Yellow rust is a disease of wheat which occurs in cool and moist weather conditions while the crop is growing. Ireland has the perfect environment for yellow rust to cause damage to a wheat crop. It is caused by a fungus called Puccinia striiformis f. sp tritici (PST). The fungus is an obligate biotrophic parasite. It is a difficult fungus to culture on artificial media. PST is a macrocyclic, heteroecious fungus that requires primary and alternate host plants to complete its life cycle. The primary host plants would be grass or wheat. The alternate being Mahonia spp or Berberis. Urediniospores have the capacity for wind dispersal over long distances which could extend to hundreds of kilometres from its original infection site. (Chen W, et al.,2014)
Thinopyrum ponticum and Th.intermedium provide resistance against various wheat diseases including yellow rust. Many genes for enhancing disease resistance in wheat have been introduced from wheatgrass. The genes integrate as they are readily crossed with wheat. Genes for yellow rust have been transferred into wheat by producing chromosome translocations. These genes offer an opportunity to improve resistance of wheat to yellow rust and other diseases. Unfortunately, some of these genes have been extensively used to protect wheat from diseases, leaving the risk of new resistance to disease arising. (Li H and Wang X; 2009)
Near-isogenic thatcher lines carrying a gene for yellow rust resistance called Lr34 and other strains of seed displayed adult plant resistance to yellow rust was found. F2 and f3 populations from several inter crosses of wheats carrying Lr34 did not segregate for susceptibility to yellow rust indicating that at least one resistant gene was common in each parent. An evaluation of f3 lines for yellow rust from the crosses of yellow rust and leaf rust susceptible seed type Jupateco 73S with resistant Condor and Jupateco 73R showed linked segregation for the two diseases. Resistance was conferred by one partially dominant gene. Lr34 is located on the chromosome 7D which is linked to the Yr gene, because of this it is designated Yr18. Different varieties of wheat seed could be tested with genotypes for Yr18. (Singh, 2012)
Powdery mildew is a fungal leaf disease that reduces grain quality and yield in wheat varieties. It can be difficult to control once it is established. Powdery mildew is caused by the fungus Blumeria graminis f. sp. Tritici. The wheat thinopyrum intermedium gene addition disomic line germplasm SN6306 is an important source of genes for wheat resistance. SN6306 is highly resistant to mildew and to other wheat diseases. Knowledge of the resistant mechanism SN6306 still remains limited however. A study employed high throughput RNA sequencing based on next generation sequencing technology to obtain an overview of the transcriptome characteristics of SN6306 and Yannong 15 (YN15) its parent wheat during a powdery mildew infection. Varied expression level was seen from sequencing the generated 104773 unigenes. 9909 of these had a variation in expression level. Among the 9909 unigenes, 1678 unigenes expressed 0 reads in YN15. The expression levels in mildew inoculated SN6306 and YN15 of exactly 39 unigenes that showed none or considerably low reads in YN15 were validated to identify the genes involved in mildew resistance. 12 unigenes out of the 39 unigenes were upregulated in SN6306 by 3 to 45 times. These genes encoded synthase, kinase, signal transduction proteins and protease. These can play an important role in the resistance against mildew. To confirm whether the unigenes that showed that showed no reads in YN15 are unique to SN6306, eight unigenes were cloned and sequenced. From the results, it became clear that selected unigenes are more similar to SN6306 and TH. Intermedium than to the wheat cultivar YN15. The sequencing further confirmed that the unigenes showing no reads in YN15 are unique to SN6306 and are most likely derived from Th. Intermedium host. From the research, the genes from Th. Intermedium is most likely conferred the resistance of SN6306 to mildew. (Li Q, et al., 2016)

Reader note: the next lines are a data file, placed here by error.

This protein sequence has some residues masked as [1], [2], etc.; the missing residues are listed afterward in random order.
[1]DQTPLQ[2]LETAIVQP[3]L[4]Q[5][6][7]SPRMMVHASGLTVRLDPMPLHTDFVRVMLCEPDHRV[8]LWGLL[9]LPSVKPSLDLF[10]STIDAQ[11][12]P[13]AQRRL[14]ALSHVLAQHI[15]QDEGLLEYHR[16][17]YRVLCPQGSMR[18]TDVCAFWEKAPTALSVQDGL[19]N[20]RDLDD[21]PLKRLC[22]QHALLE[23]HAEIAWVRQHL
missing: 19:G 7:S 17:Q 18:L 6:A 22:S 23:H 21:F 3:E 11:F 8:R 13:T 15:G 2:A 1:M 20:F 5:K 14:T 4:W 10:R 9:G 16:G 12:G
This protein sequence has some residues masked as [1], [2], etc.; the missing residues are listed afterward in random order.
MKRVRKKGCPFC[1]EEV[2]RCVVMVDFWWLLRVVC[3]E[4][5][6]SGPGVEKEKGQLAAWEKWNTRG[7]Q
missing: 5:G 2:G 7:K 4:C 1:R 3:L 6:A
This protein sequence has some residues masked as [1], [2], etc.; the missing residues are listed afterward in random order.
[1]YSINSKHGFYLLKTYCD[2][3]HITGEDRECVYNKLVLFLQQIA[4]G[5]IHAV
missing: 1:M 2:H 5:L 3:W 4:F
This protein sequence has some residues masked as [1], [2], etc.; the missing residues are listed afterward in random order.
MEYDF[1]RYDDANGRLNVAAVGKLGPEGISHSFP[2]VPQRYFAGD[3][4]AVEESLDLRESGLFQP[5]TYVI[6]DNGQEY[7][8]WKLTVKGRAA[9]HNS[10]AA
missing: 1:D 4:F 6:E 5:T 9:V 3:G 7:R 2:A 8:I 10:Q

CRISPR-Cas9 technology enables geneticists to edit parts of a genome by adding, removing or altering sections of a DNA sequence. It is a versatile and precise method of genetic manipulation.
Sequence specific nucleases have been applied to engineer targeted modifications in polyploidy genomes. Simultaneous modification of multiple homoeoalles have not been reported. A transcription activator-like effector nuclease (TALEN) and regularly interspaced, short palindromic repeats and CRISPR Cas9 technologies in hexaploidy bread wheat was used to introduce targeted mutations in the 3 homoeolleles that encode mildew resistant proteins. Genetic redundancy has prevented evaluation of mutations of 3 mildew resistant alleles in wheat might confer resistance to powdery mildew. This trait is not found in natural populations. Talen induced mutations of all 3-mildew resistance homeologs in the same plant proved heritable broad-spectrum resistance to mildew. CRISPR-Cas9 technology was used to generate transgenic wheat plants carrying mutations in the mildew resistant protein allele. Feasibility of engineered targeted DNA insertion in bread wheat through nonhomologous end joining of the double strand breaks caused by transcription activator-like effector nuclease. (Wang Y, et al., 2014)